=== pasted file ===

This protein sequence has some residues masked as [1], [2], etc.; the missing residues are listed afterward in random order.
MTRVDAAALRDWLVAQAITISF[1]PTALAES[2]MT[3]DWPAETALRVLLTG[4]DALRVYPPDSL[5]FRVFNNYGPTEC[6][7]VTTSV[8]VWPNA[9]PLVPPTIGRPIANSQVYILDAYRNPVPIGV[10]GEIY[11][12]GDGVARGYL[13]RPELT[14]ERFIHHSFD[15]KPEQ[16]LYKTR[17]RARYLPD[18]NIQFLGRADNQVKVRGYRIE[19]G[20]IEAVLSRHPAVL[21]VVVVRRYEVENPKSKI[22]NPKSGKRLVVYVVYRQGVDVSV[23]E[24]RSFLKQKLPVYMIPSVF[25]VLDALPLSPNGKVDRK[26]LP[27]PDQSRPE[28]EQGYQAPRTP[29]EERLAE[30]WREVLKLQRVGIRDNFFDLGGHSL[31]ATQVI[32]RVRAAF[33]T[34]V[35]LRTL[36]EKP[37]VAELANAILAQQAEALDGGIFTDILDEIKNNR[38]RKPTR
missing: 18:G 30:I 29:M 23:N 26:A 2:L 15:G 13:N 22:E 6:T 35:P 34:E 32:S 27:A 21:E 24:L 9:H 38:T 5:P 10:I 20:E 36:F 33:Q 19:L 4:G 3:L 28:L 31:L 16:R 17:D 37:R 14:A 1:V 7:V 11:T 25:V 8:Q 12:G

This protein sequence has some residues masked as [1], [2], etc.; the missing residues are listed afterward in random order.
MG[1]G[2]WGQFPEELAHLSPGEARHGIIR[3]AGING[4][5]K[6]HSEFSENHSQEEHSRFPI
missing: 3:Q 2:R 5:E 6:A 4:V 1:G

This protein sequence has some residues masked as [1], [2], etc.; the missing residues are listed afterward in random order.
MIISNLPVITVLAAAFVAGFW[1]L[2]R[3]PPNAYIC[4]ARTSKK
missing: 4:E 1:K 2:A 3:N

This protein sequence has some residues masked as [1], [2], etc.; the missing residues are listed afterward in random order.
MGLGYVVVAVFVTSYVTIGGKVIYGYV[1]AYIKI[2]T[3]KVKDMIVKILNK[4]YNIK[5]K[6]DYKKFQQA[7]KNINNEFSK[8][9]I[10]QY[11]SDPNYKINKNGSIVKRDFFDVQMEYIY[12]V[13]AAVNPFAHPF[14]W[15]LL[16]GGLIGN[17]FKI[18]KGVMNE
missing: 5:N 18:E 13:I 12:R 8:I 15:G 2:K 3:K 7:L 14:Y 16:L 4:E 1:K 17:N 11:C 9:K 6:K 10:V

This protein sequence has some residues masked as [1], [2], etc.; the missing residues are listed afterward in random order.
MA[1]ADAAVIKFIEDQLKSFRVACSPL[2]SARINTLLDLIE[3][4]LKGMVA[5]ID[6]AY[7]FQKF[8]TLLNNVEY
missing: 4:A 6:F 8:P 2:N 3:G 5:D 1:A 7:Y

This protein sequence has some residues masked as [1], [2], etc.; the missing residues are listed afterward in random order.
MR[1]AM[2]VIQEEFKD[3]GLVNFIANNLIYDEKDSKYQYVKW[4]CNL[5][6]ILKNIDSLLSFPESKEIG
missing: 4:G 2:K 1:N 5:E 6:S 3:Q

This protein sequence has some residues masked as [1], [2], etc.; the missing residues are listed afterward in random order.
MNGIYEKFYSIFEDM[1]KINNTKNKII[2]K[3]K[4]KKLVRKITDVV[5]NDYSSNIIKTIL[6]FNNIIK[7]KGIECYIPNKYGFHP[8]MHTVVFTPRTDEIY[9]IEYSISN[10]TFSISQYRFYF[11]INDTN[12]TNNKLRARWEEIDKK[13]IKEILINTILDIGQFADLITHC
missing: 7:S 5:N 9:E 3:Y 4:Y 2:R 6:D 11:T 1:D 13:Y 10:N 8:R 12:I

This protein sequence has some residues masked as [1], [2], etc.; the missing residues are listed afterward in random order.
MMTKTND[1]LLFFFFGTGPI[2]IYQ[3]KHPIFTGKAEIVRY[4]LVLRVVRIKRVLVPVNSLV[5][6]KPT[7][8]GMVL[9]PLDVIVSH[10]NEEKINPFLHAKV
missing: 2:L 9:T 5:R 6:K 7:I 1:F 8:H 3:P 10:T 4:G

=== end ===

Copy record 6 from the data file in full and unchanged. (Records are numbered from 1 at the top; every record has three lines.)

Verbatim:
This protein sequence has some residues masked as [1], [2], etc.; the missing residues are listed afterward in random order.
MR[1]AM[2]VIQEEFKD[3]GLVNFIANNLIYDEKDSKYQYVKW[4]CNL[5][6]ILKNIDSLLSFPESKEIG
missing: 4:G 2:K 1:N 5:E 6:S 3:Q